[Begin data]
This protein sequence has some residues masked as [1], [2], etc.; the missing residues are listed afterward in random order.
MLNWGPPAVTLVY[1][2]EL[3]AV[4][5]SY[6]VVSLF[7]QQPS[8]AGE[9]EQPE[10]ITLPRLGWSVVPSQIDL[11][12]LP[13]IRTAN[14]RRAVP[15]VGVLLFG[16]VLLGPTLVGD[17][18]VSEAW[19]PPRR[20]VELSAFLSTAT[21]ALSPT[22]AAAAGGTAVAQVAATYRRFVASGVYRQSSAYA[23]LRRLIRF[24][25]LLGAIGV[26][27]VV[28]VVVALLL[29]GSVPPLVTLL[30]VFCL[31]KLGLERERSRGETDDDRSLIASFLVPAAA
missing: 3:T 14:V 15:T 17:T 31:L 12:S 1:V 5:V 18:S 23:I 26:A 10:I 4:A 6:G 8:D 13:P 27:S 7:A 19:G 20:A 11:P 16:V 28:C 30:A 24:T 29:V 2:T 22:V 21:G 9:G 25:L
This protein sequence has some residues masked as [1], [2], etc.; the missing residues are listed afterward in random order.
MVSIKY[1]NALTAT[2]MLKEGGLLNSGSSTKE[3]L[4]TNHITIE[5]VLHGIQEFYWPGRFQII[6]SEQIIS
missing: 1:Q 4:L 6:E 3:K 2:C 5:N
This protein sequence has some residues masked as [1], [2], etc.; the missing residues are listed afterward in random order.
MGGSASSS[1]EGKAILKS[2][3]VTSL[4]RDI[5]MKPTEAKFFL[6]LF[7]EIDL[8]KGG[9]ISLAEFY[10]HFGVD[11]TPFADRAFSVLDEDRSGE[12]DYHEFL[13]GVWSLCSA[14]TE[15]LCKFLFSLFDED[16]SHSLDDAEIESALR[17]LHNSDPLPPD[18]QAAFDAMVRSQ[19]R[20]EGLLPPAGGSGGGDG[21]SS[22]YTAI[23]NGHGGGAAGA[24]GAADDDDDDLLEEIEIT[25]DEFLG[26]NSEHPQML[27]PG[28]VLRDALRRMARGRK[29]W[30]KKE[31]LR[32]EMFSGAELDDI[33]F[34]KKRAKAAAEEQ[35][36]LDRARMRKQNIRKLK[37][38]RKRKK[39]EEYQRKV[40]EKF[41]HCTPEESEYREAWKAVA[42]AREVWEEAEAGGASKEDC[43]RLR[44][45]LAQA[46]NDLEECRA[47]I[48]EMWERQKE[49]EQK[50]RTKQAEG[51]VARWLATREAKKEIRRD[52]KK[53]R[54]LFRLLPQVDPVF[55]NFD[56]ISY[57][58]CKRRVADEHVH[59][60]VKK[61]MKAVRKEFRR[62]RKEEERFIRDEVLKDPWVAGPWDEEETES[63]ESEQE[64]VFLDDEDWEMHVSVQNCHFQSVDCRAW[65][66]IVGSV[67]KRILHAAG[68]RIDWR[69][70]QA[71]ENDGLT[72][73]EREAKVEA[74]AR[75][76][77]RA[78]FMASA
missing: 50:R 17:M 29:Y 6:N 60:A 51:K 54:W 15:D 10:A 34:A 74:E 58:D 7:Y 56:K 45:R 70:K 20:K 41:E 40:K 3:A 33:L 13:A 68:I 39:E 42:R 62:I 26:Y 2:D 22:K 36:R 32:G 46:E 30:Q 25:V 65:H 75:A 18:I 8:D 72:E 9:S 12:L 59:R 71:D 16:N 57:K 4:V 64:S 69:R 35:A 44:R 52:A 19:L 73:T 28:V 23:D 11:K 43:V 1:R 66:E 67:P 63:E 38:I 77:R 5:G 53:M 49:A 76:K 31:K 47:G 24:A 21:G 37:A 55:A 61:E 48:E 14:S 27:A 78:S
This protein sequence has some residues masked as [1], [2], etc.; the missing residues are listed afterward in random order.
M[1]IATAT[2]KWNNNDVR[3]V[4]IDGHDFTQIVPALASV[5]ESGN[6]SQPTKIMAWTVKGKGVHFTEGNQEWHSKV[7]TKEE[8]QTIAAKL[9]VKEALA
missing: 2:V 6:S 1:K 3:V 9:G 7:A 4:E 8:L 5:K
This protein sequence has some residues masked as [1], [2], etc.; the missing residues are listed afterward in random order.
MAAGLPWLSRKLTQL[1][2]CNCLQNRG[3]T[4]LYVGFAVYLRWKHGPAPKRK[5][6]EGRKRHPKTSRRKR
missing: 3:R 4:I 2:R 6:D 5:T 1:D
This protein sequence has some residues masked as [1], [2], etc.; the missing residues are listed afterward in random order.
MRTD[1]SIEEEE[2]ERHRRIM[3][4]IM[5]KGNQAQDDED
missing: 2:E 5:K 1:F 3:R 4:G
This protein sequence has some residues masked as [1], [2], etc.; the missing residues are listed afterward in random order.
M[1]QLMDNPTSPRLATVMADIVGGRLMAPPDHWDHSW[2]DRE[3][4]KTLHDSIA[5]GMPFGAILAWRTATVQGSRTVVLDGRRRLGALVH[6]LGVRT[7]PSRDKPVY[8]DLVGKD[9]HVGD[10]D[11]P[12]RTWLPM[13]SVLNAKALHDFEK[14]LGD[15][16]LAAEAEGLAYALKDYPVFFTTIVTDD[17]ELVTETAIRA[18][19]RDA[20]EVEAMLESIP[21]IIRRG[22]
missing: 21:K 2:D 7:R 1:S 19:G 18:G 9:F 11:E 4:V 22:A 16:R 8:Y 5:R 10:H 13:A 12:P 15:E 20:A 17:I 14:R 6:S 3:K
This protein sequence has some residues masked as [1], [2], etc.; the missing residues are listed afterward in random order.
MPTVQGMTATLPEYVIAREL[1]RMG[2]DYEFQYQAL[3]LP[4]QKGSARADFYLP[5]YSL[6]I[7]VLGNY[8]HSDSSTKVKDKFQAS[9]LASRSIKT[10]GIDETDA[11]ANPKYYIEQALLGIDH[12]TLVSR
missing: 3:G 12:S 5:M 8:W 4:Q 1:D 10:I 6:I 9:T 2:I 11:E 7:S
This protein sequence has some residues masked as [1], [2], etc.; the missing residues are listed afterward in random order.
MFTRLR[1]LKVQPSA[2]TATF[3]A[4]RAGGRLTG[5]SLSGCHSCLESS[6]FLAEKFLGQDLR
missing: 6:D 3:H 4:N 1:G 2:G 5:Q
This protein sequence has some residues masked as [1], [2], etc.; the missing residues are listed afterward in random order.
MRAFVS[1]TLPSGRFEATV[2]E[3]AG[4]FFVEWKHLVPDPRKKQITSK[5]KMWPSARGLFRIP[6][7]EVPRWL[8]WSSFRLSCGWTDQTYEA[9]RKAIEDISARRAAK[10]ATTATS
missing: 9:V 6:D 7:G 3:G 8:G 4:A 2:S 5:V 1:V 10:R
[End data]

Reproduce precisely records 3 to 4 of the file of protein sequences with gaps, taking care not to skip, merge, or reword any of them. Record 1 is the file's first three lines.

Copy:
This protein sequence has some residues masked as [1], [2], etc.; the missing residues are listed afterward in random order.
MGGSASSS[1]EGKAILKS[2][3]VTSL[4]RDI[5]MKPTEAKFFL[6]LF[7]EIDL[8]KGG[9]ISLAEFY[10]HFGVD[11]TPFADRAFSVLDEDRSGE[12]DYHEFL[13]GVWSLCSA[14]TE[15]LCKFLFSLFDED[16]SHSLDDAEIESALR[17]LHNSDPLPPD[18]QAAFDAMVRSQ[19]R[20]EGLLPPAGGSGGGDG[21]SS[22]YTAI[23]NGHGGGAAGA[24]GAADDDDDDLLEEIEIT[25]DEFLG[26]NSEHPQML[27]PG[28]VLRDALRRMARGRK[29]W[30]KKE[31]LR[32]EMFSGAELDDI[33]F[34]KKRAKAAAEEQ[35][36]LDRARMRKQNIRKLK[37][38]RKRKK[39]EEYQRKV[40]EKF[41]HCTPEESEYREAWKAVA[42]AREVWEEAEAGGASKEDC[43]RLR[44][45]LAQA[46]NDLEECRA[47]I[48]EMWERQKE[49]EQK[50]RTKQAEG[51]VARWLATREAKKEIRRD[52]KK[53]R[54]LFRLLPQVDPVF[55]NFD[56]ISY[57][58]CKRRVADEHVH[59][60]VKK[61]MKAVRKEFRR[62]RKEEERFIRDEVLKDPWVAGPWDEEETES[63]ESEQE[64]VFLDDEDWEMHVSVQNCHFQSVDCRAW[65][66]IVGSV[67]KRILHAAG[68]RIDWR[69][70]QA[71]ENDGLT[72][73]EREAKVEA[74]AR[75][76][77]RA[78]FMASA
missing: 50:R 17:M 29:Y 6:N 60:A 51:K 54:W 15:D 10:A 34:A 74:E 58:D 7:Y 56:K 45:R 70:K 20:K 41:E 40:K 3:A 33:L 13:A 68:I 39:E 42:R 62:I 26:Y 2:D 22:K 36:R 32:G 46:E 30:Q 25:V 65:H 75:A 18:I 8:D 72:E 9:S 12:L 59:R 71:D 16:N 57:K 4:V 64:S 69:R 35:A 44:R 52:A 19:L 73:T 28:V 23:D 11:K 43:V 1:R 66:E 67:P 63:E 38:I 77:R 5:G 53:M 49:A 76:K 31:K 47:G 24:A 21:G 37:A 55:A 61:E 48:E 14:S 27:A 78:S
This protein sequence has some residues masked as [1], [2], etc.; the missing residues are listed afterward in random order.
M[1]IATAT[2]KWNNNDVR[3]V[4]IDGHDFTQIVPALASV[5]ESGN[6]SQPTKIMAWTVKGKGVHFTEGNQEWHSKV[7]TKEE[8]QTIAAKL[9]VKEALA
missing: 2:V 6:S 1:K 3:V 9:G 7:A 4:E 8:L 5:K